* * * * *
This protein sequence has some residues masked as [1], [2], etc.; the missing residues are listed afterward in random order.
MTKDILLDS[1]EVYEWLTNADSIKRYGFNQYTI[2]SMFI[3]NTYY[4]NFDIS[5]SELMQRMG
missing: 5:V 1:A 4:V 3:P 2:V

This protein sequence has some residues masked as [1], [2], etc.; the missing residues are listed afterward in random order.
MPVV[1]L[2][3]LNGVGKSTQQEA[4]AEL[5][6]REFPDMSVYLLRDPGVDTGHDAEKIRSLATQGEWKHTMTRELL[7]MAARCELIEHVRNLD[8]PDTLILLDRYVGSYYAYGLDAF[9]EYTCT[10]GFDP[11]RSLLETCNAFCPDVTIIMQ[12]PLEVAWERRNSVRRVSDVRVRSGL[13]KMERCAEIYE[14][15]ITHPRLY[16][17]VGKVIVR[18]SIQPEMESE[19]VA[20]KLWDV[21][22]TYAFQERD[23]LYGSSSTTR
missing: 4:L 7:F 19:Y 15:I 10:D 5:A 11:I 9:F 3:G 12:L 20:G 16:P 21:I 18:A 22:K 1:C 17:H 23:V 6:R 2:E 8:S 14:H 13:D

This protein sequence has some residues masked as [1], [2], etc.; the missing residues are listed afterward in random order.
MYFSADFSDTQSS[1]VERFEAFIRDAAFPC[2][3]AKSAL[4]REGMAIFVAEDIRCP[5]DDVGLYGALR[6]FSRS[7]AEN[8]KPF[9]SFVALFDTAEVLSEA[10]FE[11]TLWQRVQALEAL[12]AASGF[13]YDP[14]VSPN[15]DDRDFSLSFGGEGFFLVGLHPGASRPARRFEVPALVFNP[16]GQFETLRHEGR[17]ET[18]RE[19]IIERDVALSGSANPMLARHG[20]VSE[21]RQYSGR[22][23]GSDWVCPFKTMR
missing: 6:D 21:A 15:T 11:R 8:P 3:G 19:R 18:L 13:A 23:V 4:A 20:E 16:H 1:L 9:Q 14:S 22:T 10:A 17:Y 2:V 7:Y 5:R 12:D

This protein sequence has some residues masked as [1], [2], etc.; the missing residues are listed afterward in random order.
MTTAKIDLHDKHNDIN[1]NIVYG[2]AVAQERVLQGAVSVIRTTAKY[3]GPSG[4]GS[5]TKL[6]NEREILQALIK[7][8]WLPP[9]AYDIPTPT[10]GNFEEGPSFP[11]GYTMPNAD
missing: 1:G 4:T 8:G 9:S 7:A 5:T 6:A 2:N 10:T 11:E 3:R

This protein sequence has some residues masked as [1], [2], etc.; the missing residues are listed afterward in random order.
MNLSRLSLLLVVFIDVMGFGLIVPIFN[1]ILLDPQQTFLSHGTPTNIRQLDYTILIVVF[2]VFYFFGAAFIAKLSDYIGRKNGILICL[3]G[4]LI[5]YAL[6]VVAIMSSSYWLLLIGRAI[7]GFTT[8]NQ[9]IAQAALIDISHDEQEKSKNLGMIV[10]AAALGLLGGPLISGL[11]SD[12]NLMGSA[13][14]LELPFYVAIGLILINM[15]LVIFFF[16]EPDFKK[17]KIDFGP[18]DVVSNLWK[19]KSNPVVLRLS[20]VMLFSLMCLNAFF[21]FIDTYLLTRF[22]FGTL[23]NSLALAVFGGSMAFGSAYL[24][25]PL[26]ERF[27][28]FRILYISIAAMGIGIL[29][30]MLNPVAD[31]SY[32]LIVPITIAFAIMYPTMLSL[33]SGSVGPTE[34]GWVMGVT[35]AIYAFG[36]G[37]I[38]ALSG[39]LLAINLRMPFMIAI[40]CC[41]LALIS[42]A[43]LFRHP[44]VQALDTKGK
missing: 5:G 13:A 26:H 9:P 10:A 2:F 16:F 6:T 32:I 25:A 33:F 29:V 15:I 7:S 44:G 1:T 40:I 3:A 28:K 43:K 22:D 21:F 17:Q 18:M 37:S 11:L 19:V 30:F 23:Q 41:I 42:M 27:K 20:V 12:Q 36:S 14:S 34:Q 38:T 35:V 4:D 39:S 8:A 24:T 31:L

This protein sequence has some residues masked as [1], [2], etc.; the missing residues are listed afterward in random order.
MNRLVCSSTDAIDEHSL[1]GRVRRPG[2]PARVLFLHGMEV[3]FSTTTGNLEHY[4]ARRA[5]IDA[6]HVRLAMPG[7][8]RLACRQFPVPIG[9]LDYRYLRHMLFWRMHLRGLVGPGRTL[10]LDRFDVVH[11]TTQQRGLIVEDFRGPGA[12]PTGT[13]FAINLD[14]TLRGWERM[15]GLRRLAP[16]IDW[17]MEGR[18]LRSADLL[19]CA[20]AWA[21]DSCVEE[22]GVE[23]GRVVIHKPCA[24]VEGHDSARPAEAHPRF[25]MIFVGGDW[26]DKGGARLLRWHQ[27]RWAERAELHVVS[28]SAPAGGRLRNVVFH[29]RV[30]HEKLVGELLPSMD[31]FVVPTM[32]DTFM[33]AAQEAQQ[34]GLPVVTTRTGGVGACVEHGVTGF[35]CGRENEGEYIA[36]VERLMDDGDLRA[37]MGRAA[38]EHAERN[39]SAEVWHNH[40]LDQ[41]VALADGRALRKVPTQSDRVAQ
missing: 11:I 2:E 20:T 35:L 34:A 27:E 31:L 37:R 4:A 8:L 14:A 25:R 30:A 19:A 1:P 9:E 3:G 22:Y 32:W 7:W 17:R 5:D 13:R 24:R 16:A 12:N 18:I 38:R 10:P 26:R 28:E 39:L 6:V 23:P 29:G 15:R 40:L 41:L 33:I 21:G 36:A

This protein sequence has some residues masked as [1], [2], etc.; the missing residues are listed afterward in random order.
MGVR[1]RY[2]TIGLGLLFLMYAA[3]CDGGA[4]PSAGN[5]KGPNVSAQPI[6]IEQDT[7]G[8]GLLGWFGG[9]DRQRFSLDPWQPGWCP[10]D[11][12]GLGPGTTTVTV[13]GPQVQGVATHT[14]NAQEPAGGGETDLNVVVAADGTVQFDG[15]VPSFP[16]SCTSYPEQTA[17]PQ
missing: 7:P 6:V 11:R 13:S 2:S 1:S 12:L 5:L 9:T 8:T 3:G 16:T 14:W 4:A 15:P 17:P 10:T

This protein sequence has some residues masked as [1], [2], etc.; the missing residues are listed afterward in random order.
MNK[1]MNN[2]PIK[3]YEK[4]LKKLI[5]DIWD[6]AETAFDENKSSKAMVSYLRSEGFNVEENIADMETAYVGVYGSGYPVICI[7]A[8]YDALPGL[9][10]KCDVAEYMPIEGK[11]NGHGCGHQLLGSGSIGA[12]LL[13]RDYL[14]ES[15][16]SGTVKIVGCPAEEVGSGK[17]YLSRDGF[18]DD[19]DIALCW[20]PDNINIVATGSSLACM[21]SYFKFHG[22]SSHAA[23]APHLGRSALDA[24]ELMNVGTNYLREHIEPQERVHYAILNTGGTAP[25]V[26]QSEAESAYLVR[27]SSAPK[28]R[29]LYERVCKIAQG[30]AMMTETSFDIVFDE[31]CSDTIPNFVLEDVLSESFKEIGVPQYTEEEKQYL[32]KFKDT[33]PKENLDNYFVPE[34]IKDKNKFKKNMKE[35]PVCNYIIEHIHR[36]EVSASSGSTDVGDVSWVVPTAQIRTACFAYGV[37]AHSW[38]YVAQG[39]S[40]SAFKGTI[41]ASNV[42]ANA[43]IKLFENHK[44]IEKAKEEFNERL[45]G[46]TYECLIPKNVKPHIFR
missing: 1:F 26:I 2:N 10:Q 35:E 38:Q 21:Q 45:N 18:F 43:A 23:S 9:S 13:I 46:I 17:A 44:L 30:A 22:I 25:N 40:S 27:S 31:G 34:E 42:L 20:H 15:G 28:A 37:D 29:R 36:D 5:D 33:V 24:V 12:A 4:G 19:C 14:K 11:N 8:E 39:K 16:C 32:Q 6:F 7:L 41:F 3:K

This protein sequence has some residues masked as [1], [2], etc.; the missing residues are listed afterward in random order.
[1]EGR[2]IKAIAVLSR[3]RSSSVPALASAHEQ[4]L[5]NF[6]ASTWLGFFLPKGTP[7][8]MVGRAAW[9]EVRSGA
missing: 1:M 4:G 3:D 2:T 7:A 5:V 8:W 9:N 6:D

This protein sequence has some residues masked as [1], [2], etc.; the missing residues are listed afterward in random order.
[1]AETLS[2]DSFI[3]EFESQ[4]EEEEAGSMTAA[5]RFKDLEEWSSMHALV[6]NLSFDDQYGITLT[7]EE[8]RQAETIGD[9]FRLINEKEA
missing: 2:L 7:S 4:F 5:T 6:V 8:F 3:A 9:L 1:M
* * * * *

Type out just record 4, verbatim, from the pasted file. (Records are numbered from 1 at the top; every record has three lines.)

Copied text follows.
This protein sequence has some residues masked as [1], [2], etc.; the missing residues are listed afterward in random order.
MTTAKIDLHDKHNDIN[1]NIVYG[2]AVAQERVLQGAVSVIRTTAKY[3]GPSG[4]GS[5]TKL[6]NEREILQALIK[7][8]WLPP[9]AYDIPTPT[10]GNFEEGPSFP[11]GYTMPNAD
missing: 1:G 4:T 8:G 9:S 7:A 5:T 6:A 2:N 10:T 11:E 3:R